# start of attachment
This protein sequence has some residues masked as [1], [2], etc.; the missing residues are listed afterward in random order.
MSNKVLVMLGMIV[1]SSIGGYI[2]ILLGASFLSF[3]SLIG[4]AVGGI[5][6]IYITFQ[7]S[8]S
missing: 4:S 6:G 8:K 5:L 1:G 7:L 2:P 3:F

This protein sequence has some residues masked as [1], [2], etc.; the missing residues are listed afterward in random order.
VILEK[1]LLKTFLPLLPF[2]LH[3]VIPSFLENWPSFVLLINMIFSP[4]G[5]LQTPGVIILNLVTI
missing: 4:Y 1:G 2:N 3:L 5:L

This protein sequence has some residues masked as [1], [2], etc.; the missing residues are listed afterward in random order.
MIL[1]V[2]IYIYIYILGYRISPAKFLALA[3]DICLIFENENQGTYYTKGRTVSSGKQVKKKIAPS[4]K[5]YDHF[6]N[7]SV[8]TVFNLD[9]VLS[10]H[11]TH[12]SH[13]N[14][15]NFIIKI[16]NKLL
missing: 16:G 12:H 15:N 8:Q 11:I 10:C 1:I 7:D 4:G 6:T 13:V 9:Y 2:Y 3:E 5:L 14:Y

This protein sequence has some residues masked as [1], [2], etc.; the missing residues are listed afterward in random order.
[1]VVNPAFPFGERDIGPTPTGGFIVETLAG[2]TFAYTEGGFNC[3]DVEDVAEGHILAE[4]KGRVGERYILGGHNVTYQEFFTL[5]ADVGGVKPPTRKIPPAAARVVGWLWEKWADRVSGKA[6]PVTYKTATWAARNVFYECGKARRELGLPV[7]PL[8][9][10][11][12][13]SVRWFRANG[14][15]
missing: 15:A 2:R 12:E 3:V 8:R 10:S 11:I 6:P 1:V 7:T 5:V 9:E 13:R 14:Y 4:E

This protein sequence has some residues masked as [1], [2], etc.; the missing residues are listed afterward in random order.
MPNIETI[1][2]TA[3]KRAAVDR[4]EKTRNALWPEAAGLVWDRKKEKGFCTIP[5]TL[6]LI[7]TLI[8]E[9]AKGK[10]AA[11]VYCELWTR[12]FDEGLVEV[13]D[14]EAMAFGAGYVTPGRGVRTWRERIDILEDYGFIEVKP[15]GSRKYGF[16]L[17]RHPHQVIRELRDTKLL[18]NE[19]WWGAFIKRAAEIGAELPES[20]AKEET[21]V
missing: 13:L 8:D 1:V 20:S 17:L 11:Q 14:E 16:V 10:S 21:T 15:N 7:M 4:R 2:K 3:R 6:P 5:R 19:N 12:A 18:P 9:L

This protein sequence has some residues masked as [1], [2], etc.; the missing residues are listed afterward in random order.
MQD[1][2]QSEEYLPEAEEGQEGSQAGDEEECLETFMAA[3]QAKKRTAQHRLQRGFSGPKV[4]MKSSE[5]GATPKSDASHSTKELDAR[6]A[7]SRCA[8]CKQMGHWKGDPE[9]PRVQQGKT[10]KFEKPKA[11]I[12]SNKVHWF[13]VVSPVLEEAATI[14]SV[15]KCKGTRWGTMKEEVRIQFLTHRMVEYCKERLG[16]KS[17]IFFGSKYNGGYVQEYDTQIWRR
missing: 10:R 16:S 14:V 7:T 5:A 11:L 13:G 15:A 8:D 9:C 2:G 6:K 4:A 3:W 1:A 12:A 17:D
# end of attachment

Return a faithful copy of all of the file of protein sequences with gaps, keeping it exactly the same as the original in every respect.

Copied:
This protein sequence has some residues masked as [1], [2], etc.; the missing residues are listed afterward in random order.
MSNKVLVMLGMIV[1]SSIGGYI[2]ILLGASFLSF[3]SLIG[4]AVGGI[5][6]IYITFQ[7]S[8]S
missing: 4:S 6:G 8:K 5:L 1:G 7:L 2:P 3:F

This protein sequence has some residues masked as [1], [2], etc.; the missing residues are listed afterward in random order.
VILEK[1]LLKTFLPLLPF[2]LH[3]VIPSFLENWPSFVLLINMIFSP[4]G[5]LQTPGVIILNLVTI
missing: 4:Y 1:G 2:N 3:L 5:L

This protein sequence has some residues masked as [1], [2], etc.; the missing residues are listed afterward in random order.
MIL[1]V[2]IYIYIYILGYRISPAKFLALA[3]DICLIFENENQGTYYTKGRTVSSGKQVKKKIAPS[4]K[5]YDHF[6]N[7]SV[8]TVFNLD[9]VLS[10]H[11]TH[12]SH[13]N[14][15]NFIIKI[16]NKLL
missing: 16:G 12:H 15:N 8:Q 11:I 10:C 1:I 7:D 4:G 6:T 13:V 9:Y 2:Y 3:E 5:L 14:Y

This protein sequence has some residues masked as [1], [2], etc.; the missing residues are listed afterward in random order.
[1]VVNPAFPFGERDIGPTPTGGFIVETLAG[2]TFAYTEGGFNC[3]DVEDVAEGHILAE[4]KGRVGERYILGGHNVTYQEFFTL[5]ADVGGVKPPTRKIPPAAARVVGWLWEKWADRVSGKA[6]PVTYKTATWAARNVFYECGKARRELGLPV[7]PL[8][9][10][11][12][13]SVRWFRANG[14][15]
missing: 15:A 2:R 12:E 3:V 8:R 10:S 11:I 6:P 1:V 7:T 5:V 9:E 13:R 14:Y 4:E

This protein sequence has some residues masked as [1], [2], etc.; the missing residues are listed afterward in random order.
MPNIETI[1][2]TA[3]KRAAVDR[4]EKTRNALWPEAAGLVWDRKKEKGFCTIP[5]TL[6]LI[7]TLI[8]E[9]AKGK[10]AA[11]VYCELWTR[12]FDEGLVEV[13]D[14]EAMAFGAGYVTPGRGVRTWRERIDILEDYGFIEVKP[15]GSRKYGF[16]L[17]RHPHQVIRELRDTKLL[18]NE[19]WWGAFIKRAAEIGAELPES[20]AKEET[21]V
missing: 13:L 8:D 1:V 20:S 17:L 11:Q 14:E 16:V 10:S 21:T 15:N 7:M 4:R 2:K 3:R 6:P 5:R 19:N 12:A 18:P 9:L

This protein sequence has some residues masked as [1], [2], etc.; the missing residues are listed afterward in random order.
MQD[1][2]QSEEYLPEAEEGQEGSQAGDEEECLETFMAA[3]QAKKRTAQHRLQRGFSGPKV[4]MKSSE[5]GATPKSDASHSTKELDAR[6]A[7]SRCA[8]CKQMGHWKGDPE[9]PRVQQGKT[10]KFEKPKA[11]I[12]SNKVHWF[13]VVSPVLEEAATI[14]SV[15]KCKGTRWGTMKEEVRIQFLTHRMVEYCKERLG[16]KS[17]IFFGSKYNGGYVQEYDTQIWRR
missing: 10:R 16:S 14:V 7:T 5:A 11:L 13:G 15:A 8:D 9:C 2:G 6:K 4:A 3:W 1:A 12:A 17:D